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I want to reinstall Linux Mint.....

Many commands start with sudo and then apt-get or whatever. I am never able to get past this. Typical attempt:

john@john-AY022AA-ABA-p6330f:~$ sudo apt-get install sqlitebrowser
[sudo] password for john: 
Sorry, user john is not allowed to execute '/usr/bin/apt-get install sqlitebrowser' as root on john-AY022AA-ABA-p6330f.
john@john-AY022AA-ABA-p6330f:~$ 

and

john@john-AY022AA-ABA-p6330f:~$ cd /etc/sudoers.d
john@john-AY022AA-ABA-p6330f:/etc/sudoers.d$ ls -l
total 8
-r--r----- 1 root root 180 Mar 22  2017 mintupdate
-r--r----- 1 root root 958 Jan 17  2018 README

and

passwd file [copy and paste from vim]

root:x:0:0:root:/root:/bin/bash
daemon:x:1:1:daemon:/usr/sbin:/usr/sbin/nologin
bin:x:2:2:bin:/bin:/usr/sbin/nologin
sys:x:3:3:sys:/dev:/usr/sbin/nologin
sync:x:4:65534:sync:/bin:/bin/sync
games:x:5:60:games:/usr/games:/usr/sbin/nologin
man:x:6:12:man:/var/cache/man:/usr/sbin/nologin

I seem to have successfully changed the password by escaping into the Grub menu. I can get past the screen saver. I want to wake up the arduino IDE. It worked fine for months, but died. All paths are stopped by the dead end at sudo. I suspect that I need to reload the Linux. I want to reinstall Linux Mint!

closed as unclear what you're asking by DarkHeart, jimmij, Michael Homer, Kusalananda, roaima Feb 19 at 7:43

Please clarify your specific problem or add additional details to highlight exactly what you need. As it's currently written, it’s hard to tell exactly what you're asking. See the How to Ask page for help clarifying this question. If this question can be reworded to fit the rules in the help center, please edit the question.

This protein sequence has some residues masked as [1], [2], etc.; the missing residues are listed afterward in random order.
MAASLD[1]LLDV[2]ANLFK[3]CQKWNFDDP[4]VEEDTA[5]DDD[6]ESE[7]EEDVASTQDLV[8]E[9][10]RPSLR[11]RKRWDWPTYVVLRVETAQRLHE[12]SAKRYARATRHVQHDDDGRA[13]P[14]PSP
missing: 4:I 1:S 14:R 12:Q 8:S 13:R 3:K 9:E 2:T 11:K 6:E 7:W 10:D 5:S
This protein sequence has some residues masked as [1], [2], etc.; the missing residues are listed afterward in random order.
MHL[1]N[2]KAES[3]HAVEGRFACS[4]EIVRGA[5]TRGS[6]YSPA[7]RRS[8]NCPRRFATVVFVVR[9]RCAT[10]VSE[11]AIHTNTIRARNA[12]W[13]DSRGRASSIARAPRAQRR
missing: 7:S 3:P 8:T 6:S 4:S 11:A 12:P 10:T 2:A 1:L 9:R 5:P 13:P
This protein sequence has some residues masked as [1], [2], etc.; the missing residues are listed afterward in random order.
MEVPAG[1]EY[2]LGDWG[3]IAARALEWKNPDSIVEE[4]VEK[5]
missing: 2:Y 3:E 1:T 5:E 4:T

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    Do you get a chance to enter your password? Is it set up with rootpw? Do you get any messages back? – Jeff Schaller Feb 18 at 22:36
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    If you want an answer, you need to at LEAST tell what the error message is. "but the sudo stops me" tells us nothing. Given you're talking about the permissions table, I'd also suggest including the output of ls -l /etc/sudoers /etc/sudoers.d, including any errors it may report. You can update your question to include this by using the 'edit' link between the 'share' and 'flag' links right under the tags on this page. Thank you. – Ed Grimm Feb 18 at 23:35
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    As an alternative to sudo, you should know your root password, and can just login as root to do what you want (including fixing your sudoers file & group permissions for who's allowed to sudo). – michael Feb 18 at 23:56
  • Per michael's comment, are you able to log in as root? – Jeff Schaller Feb 20 at 1:19
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    @G-Man: The system might be connected to some form of centralized password database, like Active Directory or some other form of LDAP directory, or a NIS server. If that's true, there should be people in John's local organization who should be able to help. – telcoM Feb 20 at 8:12